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37 Cards in this Set

  • Front
  • Back
What drug was historically used to treat hypertension and schizophrenia?
What is the method of action of reserpine?
It inhibits the storage of amine neurotransmitters in the brain
Levels of what neurotransmitters in the brain are thought to be the cause of depression?
5-HT (Seratonin) and Norepinephrine
What is depression ultimately caused by?
Decreased amine-dependent synaptic transmission
What is the prototypical agent for tricyclic antidepressents?
- What are the elimination half-lives?
- How many half lives does it take to reach a steady state?
- How long does it take to see any clinical significance?
- Why is this?
- 12-76 hrs
- 5 half-lives
- Weeks to months
- Due to remodeling of neuronal networks
What is the method of action for Amitriptyline?
Non-specifically inhibit storage of serotonin and norepinephrine in the CNS
Accounts for therapeutic effects
What other receptors does Amitriptyline bind too?
What are the adverse effects of using Amitriptyline?
α-adrenergic - hypotension
Histaminergic - drowsiness
Cholinergic - SLUD (Salivation, Lacrimation, Urination, Defacation)
What is Amitriptyline a secondary agent too?
SSRI's (Selective Seratonin Reuptake Inhibitors)
SNRI's (Selective Norepinephrine Reuptake Inhibitors)
What is the method of action for Trazodone?
- serotonin antagonist and reuptake inhibitor (SARI)
- more specific for serotonin than Tricyclic antidepressents
What is Trazodone used for?
Depression and Insomnia
What are the adverse reactions associated with using Trazodone?
Less than Tricyclic antidepressents
Usually just drowsiness
What are the specific drugs that are SSRI's (Selective Seratonin Reuptake Inhibitors)?
Fluoxetine (Prozac)
Paroxetine (Paxil)
Citalopram (Celexa)
Escitalopram (Lexapro)
Sertraline (Zoloft)
What is the prototypical SSRI drug on which all others are based chemically?
fluoxetine (Prozac)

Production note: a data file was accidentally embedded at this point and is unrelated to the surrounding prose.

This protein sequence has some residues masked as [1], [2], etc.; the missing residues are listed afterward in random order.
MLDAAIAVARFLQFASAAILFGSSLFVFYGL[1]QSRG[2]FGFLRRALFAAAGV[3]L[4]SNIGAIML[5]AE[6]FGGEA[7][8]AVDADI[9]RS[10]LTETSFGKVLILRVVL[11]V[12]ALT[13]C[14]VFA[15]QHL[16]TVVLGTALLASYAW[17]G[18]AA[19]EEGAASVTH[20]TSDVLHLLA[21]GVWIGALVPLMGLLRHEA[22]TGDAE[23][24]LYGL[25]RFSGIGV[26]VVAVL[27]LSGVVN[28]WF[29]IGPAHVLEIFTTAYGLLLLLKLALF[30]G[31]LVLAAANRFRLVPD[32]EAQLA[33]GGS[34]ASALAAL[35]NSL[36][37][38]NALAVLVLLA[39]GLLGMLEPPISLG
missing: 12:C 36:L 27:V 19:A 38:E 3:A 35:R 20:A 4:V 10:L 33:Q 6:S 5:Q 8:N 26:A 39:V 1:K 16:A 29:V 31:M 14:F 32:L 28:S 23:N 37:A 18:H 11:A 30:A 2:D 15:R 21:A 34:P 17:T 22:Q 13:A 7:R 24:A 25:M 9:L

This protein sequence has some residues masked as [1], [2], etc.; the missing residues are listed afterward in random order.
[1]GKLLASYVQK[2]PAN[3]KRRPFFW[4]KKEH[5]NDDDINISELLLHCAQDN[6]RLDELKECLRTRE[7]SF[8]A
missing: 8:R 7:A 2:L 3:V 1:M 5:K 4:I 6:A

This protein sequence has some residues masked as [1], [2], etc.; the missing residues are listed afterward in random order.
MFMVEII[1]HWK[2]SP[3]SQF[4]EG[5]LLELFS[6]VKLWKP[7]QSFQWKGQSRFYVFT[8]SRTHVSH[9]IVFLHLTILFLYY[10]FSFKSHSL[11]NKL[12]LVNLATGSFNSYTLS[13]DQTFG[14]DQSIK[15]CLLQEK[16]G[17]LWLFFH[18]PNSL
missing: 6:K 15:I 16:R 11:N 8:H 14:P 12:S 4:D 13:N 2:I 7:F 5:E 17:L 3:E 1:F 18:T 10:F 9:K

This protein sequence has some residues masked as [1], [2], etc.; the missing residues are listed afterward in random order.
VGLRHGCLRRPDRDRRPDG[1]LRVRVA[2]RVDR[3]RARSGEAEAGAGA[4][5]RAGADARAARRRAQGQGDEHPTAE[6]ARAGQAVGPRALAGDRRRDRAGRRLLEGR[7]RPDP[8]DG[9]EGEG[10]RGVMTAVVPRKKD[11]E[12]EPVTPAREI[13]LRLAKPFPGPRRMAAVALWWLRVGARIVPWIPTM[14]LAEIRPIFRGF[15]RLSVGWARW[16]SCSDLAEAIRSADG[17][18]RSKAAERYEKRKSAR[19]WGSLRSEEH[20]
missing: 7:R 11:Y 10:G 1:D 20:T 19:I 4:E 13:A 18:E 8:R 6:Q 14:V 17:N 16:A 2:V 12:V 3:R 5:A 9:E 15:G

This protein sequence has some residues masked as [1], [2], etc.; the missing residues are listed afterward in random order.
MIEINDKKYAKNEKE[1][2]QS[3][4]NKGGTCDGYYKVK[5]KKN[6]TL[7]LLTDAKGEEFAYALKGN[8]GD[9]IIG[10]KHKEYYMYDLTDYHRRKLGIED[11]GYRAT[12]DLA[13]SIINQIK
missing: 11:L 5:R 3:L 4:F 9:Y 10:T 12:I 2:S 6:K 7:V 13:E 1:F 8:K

What is the method of action of SSRI's (Selective Seratonin Reuptake inhibitors)?
Decreases Seratonin reuptake which increases Seratonin levels in the CNS
What are the drugs of choice for initial treatment of depression?
What are the adverse effects of the SSRI's?
Similar to Tricyclic Antidepressents but to a much lesser severity and frequency
What are the SNRI (Selective Norepinephrine Reuptake Inhibitor) drugs?
Which one is the prototypical agent on which the other drugs are based?
bupropion (Wellbutrin) – prototypical agent
venlafaxine (Effexor)
duloxetine (Cymbalta)
What is the Mode of action for the SNRI's?
Decreases the reuptake of both Seratonin and Norepinephrine at the synapse
What is the greatest use of SNRI's?
Most effective in treating antidepression along with anxiety
What is the drug of choice for treating bipolar disorder?
What are the ions that Lithium competes with?
Mg++, K+, Na+, Ca++
What is the Mode of action of Lithium in the CNS?
Competes with overactivity of neurotransmitters thought to contribute to mania
What are the adverse effects of Lithium in the CNS?
In the GI?
In the Muscular system?
Dizziness, Lethargy, and Memory loss
Metalic Taste
Hand Tremors, Muscle Weakness
What are the implications for use of Antidepressents in regards to dentistry?
Decreased compliance with oral hygiene
Be careful placing the patient back in the chair for treatment or x-rays
What are the positive symptoms of Schizophrenia?
thought disorders
bizarre behavior
What are the negative symptoms of Schizophrenia?
a motivation
anhedonia (lack of pleasure from normal pleasurable experiences), asocial behavior
What is the prototypical antipsychotic agent?
What is its mode of action?
chlorpromazine (Thorazine)
Non-specifically inhibit dopamine at the level of its D2 receptor
Of the adverse reactions that stem from Antipsychotics where do the extrapyramidal symptoms come from?
Due to dopamine effects on tracts other than mesocorticolimbic
What are the early onset Extrapyramidal symptoms that are caused by antipsychotics?
- Dystonia : muscle spasms - limbs and facial muscles
- Pseudoparkinsonism
More due to BLOCK of DA
What are the intermediate onset Extrapyramidal symptoms associated with antipsychotic drugs?
Akathisia or Restlessness
What are the newer generation antipsychotics?
risperidone (Risperdal)
quetiapine (Geodon)
olanzapine (Zyprexa)
aripiprazole (Abilify)
What is the mode of action of the newer generation of antipsychotic drugs?
- Inhibit serotonin at the level of its receptors (specifically)
- Also inhibit D2 receptors
What is the use of the newer generation of antipsychotic drugs?
First line agents for treatment of psychosis
What are the adverse effects of the newer generation antipsychotics?
Same as the typical antipsychotics but less severe and frequent
What are the implications for using antipsychotic drugs in dentistry?
- Neuroleptic facial movements
- ↑ sedation when given with opioids
- ↑ oral candidiasis (agranulocytosis, leukocytosis)
- ↓ salivation
- NSAIDs - interaction with lithium